Big bucks, no whammies, indeed!!

Google buys YouTube for $1.65 billion US
Internet search leader Google Inc. made a giant leap Monday into the burgeoning online video industry by snatching up YouTube Inc. for $1.65 billion US.
The all-stock acquisition unites one of the internet’s marquee companies with one of its rapidly rising stars.
The price makes YouTube, a still-unprofitable startup, by far the most expensive purchase by Google during its eight-year history.
“We are natural partners to offer a compelling media entertainment service to users, content owners and advertisers,” said Eric Schmidt, Google’s chief executive officer.
YouTube will continue to retain its brand, as well as all 67 employees, including co-founders Chad Hurley and Steve Chen. The site was launched in February 2005, using Macromedia Flash technology to display video content submitted by a growing community of members.
CBS, Universal, Sony ink separate deals
The deal comes on the same day as YouTube, one of the top video-sharing websites in the world, announced agreements with CBS, Universal Music Group and Sony BMG Music Entertainment to allow video clips and music to be featured on the site.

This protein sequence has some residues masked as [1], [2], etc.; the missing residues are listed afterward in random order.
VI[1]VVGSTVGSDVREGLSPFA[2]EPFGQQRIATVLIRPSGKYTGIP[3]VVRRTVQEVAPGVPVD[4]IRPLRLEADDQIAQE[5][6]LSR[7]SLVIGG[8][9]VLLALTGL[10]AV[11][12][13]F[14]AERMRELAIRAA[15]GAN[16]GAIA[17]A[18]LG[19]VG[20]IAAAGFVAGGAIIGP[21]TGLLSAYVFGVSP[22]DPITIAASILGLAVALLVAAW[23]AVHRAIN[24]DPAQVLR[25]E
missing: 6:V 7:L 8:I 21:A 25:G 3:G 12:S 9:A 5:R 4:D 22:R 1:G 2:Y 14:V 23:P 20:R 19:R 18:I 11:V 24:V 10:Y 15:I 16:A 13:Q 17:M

“YouTube is committed to balancing the needs of the fan community with those of copyright holders,” YouTube CEO Chad Hurley said in a statement.
The arrangement with CBS allows for short videos from news, sports, primetime programs as well as Showtime to be shown. CBS said it will also offer brief clips from popular series such as Survivor and mini-previews for some of its new fall shows.
New technology
The network will also test new technology that will help it find copyrighted content on YouTube and remove it. CBS will retain the capability to keep the copyrighted material on the site and share revenue from advertising that appears alongside the content.
Universal Music Group confirmed that YouTube will have access to thousands of music videos, and artists will be compensated for any musical content that users decide to incorporate into their videos.
Sony BMG Music said it will also make video content available on the site and permit YouTube users to include some songs from its catalogue in their amateur videos.
Sony BMG Music will share ad revenue with YouTube for all videos that integrate any audio or video from the Sony library.
YouTube made a similar pact with Warner Music Group a month ago.